Advertisement

Installing a Tow-Vehicle Air Suspension System

Air Lift air springs bolster the rear suspension while towing.

September 9, 2016
Share on facebook
Share on twitter
Share on pinterest
Share on email
Share on facebook
Share on twitter
Share on pinterest
Share on email
Installing a Tow-Vehicle Air Suspension System
Installing a Tow-Vehicle Air Suspension System Tim Barker

My boat and trailer hit the towing-capacity limit of a ½-ton pickup, but a ¾-ton truck is too bulky to serve as my daily driver. Air Lift has a solution that adds stability and improves my 2015 Ford F-150’s ride characteristics when towing my 8,500-pound rig. The Air Lift Ride Control system tightened up the ride surprisingly well, leveling the truck and trailer, minimizing bucking when crossing humps such as railroad tracks, and also reducing sway.

Installing this Air Lift took more than two hours, but with the tips below, you’ll be able to complete the job in even less time. The F-150 installation is the most complex of any of the light trucks on the market; Ram and Chevy are simpler. If you have ever played with Lincoln Logs, Legos or an Erector Set, you will enjoy this project.

Getting Started
Skill Level: 2/5
Time to Complete: 2 Hours

Advertisement

Tools and Supplies
* Kit No. 59570 ($246.38; autoanything.com)
* 3/8-inch end wrench
* 3/8-inch socket driver, ratchet and short extension
* 6-inch adjustable wrench
* Bench grinder or hand grinder
* Box cutter with a fresh blade

Installation Tips
Mark the jounce bumpers right and left on the outside edge so you know which side of the flange to grind off.

Trim the air lines to perfectly crisp, square ends. If you don’t, the snap connectors may not seal. We used a new bladed box knife. You can buy a tubing cutter at the hardware store.

Advertisement

The instructions say to mount the Schrader valves in the license-plate area of the bumper, but we actually used the plate’s bottom bolt holes and the drilling was less strenuous.

Installing a Tow-Vehicle Air Suspension System
Installing a Tow-Vehicle Air Suspension System Tim Barker

1. Jounce Bumpers
Set the rear axle on jack stands and remove the wheels. Remove the jounce bumpers and grind off the flange on the outside edge of each, and then paint the bare metal black. This gives clearance for the air bladders.

Installing a Tow-Vehicle Air Suspension System
Installing a Tow-Vehicle Air Suspension System Tim Barker

2. Upper Bracket
Attach the upper air-spring brackets with U-bolts. There are cables and brake lines along the frame, so be sure to slide out the U-bolts from inside the frame and under all cables and lines. Bolt the upper bracket finger tight and reinstall the modified jounce bumper through the bottom of the top air-spring bracket.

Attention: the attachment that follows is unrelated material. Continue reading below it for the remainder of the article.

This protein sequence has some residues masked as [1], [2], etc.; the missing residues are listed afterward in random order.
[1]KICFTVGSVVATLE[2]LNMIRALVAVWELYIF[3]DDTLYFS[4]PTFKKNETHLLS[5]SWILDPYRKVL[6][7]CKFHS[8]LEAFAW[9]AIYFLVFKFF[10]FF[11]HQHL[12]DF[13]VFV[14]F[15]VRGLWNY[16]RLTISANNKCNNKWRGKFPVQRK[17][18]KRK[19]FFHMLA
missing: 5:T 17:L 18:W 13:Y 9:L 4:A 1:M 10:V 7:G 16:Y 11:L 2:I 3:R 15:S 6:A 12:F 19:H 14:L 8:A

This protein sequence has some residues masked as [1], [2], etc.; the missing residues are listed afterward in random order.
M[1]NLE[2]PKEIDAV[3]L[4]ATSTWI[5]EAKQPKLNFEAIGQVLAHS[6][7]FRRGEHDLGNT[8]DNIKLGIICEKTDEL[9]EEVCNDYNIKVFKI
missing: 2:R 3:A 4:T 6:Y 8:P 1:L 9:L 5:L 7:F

Advertisement
Installing a Tow-Vehicle Air Suspension System
Installing a Tow-Vehicle Air Suspension System Tim Barker

3. Air Spring
Bolt the air spring to the bottom bracket. Screw the air fittings into the top of the air spring. Set the spring and lower bracket assembly on the leaf spring directly below the upper bracket and fit the air port through the top bracket. Fasten U-bolts finger tight. Slip the washer and jam nut over the air fitting and tighten it finger tight.

Installing a Tow-Vehicle Air Suspension System
Installing a Tow-Vehicle Air Suspension System Tim Barker

4. Install Air Lines
Run air lines rearward from each air spring. On the Ford truck, it was easy to slip them between the box frame and the bed corrugations, keeping them safe from road hazards. If this doesn’t work on your vehicle, use zip ties to secure them to the frame. Ford prefers that no holes be drilled in the aluminum frame and body parts to avoid corrosion from dissimilar metals of screws or fasteners.

Installing a Tow-Vehicle Air Suspension System
Installing a Tow-Vehicle Air Suspension System Tim Barker

5. Shrader Valves
Install left and right Schrader valves through a steel area on the bumper. Inflate the springs to 5 psi and align them to fit perpendicular to the upper and lower brackets. Torque all the bolts and the jam nuts on top of the air-spring air ports and inflate to 30 psi. Spray soapy water on all the connections, looking for bubbles. Overnight, immediately after installation, the system can lose 2 to 4 psi, but if it loses more than 5 psi, inspect for leaks again.

Advertisement
Installing a Tow-Vehicle Air Suspension System
WirelessAir
It is a simple matter to adjust the air springs after hitching the trailer or deflate them to a street-ready level of 5 psi when unhitched. But if you want a more seamless system, WirelessAir (No. 72000, $419.99; autoanything.com) connects to the air springs and maintains the ideal psi for a safe ride. A dual-channel system even allows inflating one side to a higher psi to account for an uneven load. You control it wirelessly from inside the cab.
WirelessAir
Advertisement

More How To

Advertisement
Advertisement